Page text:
(800) 792-8735

Who is the Most at Risk for Elder Abuse?

If you are considering looking into options to ensure your senior loved one receives care while you are at work or away, you probably don’t think much about the possibility of elder abuse. Unfortunately, this is something that is going on all across the country. Even though elder abuse is complex, it doesn’t mean there aren’t signs you can look for to know if your loved one is at a higher risk for being abused. 

Getting to know some of the most common risk factors of elder abuse is the best way to ensure it doesn’t occur. If you believe your loved one has been abused or neglected, the best thing you can do is hire an attorney. Keep reading to learn some of the risk factors of abuse and neglect that may make your loved one more likely to be a victim. 

Risk Factors That Make Elder Abuse More Likely 

There are several risk factors that are often listed as contributing to senior abuse or neglect. These are found here. 

The Wrong or Untrained Caregiver/Facility 

The bad news is, not all caregivers nor nursing home workers are meant for this profession. If the individuals who are providing care for your loved one are not properly trained and screened, abuse is more likely. It’s best to use a quality caregiving service or facility to avoid this situation.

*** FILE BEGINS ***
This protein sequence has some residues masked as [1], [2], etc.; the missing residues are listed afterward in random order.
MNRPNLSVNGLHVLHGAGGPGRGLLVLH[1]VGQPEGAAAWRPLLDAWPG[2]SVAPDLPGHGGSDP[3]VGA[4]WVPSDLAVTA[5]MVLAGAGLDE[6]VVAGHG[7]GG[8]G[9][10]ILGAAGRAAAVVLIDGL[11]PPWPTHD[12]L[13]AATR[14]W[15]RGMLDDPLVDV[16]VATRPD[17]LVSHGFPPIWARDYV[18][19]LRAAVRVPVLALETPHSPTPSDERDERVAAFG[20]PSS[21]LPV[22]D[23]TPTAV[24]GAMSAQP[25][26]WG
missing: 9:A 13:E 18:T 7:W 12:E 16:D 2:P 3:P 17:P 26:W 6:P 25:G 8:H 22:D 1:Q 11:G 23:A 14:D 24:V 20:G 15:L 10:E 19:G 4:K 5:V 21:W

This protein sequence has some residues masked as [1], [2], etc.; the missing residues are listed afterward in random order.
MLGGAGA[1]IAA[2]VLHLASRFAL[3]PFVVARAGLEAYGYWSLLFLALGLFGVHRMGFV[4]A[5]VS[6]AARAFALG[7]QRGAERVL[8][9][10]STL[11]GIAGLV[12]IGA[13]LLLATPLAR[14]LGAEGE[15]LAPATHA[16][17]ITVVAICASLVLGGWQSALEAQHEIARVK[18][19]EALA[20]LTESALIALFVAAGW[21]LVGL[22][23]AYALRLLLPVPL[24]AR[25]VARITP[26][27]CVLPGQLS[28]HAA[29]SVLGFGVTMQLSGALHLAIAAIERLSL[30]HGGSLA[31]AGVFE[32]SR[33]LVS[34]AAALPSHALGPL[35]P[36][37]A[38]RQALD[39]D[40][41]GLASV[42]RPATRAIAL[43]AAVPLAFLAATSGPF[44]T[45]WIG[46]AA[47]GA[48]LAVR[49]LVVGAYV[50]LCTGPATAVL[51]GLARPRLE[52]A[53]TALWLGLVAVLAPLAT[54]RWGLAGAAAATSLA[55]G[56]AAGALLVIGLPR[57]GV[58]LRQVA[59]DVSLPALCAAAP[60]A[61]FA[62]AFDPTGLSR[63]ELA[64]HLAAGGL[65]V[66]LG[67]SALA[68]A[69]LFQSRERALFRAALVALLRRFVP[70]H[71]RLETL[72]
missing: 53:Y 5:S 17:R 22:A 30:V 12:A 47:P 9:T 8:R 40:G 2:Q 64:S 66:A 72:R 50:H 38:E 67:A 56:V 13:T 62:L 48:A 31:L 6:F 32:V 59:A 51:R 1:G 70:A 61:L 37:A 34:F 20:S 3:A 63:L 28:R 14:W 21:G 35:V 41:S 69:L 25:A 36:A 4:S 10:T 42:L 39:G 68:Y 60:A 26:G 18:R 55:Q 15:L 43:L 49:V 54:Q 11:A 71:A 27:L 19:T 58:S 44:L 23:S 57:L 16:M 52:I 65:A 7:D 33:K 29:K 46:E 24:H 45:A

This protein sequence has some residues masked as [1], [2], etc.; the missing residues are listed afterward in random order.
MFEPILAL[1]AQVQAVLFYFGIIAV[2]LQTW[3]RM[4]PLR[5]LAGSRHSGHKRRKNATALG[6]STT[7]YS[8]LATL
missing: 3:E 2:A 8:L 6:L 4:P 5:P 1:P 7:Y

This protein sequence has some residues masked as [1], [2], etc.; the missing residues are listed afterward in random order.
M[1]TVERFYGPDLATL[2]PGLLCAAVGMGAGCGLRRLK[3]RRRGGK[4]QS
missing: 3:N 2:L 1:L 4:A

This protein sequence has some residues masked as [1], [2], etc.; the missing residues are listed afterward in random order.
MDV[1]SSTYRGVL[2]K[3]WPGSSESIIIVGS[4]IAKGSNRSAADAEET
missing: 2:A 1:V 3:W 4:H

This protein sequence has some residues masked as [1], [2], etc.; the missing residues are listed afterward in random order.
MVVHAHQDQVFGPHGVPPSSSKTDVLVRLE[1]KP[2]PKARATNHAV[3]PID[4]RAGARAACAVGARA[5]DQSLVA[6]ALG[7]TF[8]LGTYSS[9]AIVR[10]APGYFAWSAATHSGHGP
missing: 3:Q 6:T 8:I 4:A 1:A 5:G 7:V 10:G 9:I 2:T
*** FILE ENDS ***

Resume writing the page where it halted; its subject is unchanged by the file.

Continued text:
Being a Woman 

The sad truth is that women are much more likely to be targeted by an abuser in the senior care environment. What’s even worse is that it is estimated that only one out of 14 of all senior abuse cases are ever reported to the authorities. 

Individuals Over the Age of 80

When someone is advanced in age, their health and abilities tend to decline. This may make that person more susceptible to abuse. 

Language Barriers 

Because of a person’s inability to speak or communicate, someone with language barriers has a higher likelihood of being a victim of abuse. That’s because they are unable to let others know what is going on. 

Isolation 

Along with other abuse crimes, people who abuse seniors will often choose victims who are isolated or who have limited interactions with people from the outside world. Make sure there is a strong support system in place when seeking outside care for a loved one to minimize the likelihood that abuse will occur. 

What to Do if You Suspect Abuse 

If you believe that your senior loved one has been a victim of abuse, it’s essential that you take action. In addition to reporting this to the professionals, it is also a good idea to seek legal counsel. 

Nursing home and elderly abuse is an all-too-common occurrence across the country and something that family members of elderly individuals must report to ensure it is stopped. Keep the information here in mind to know some of the risk factors that may result in your loved one being a victim.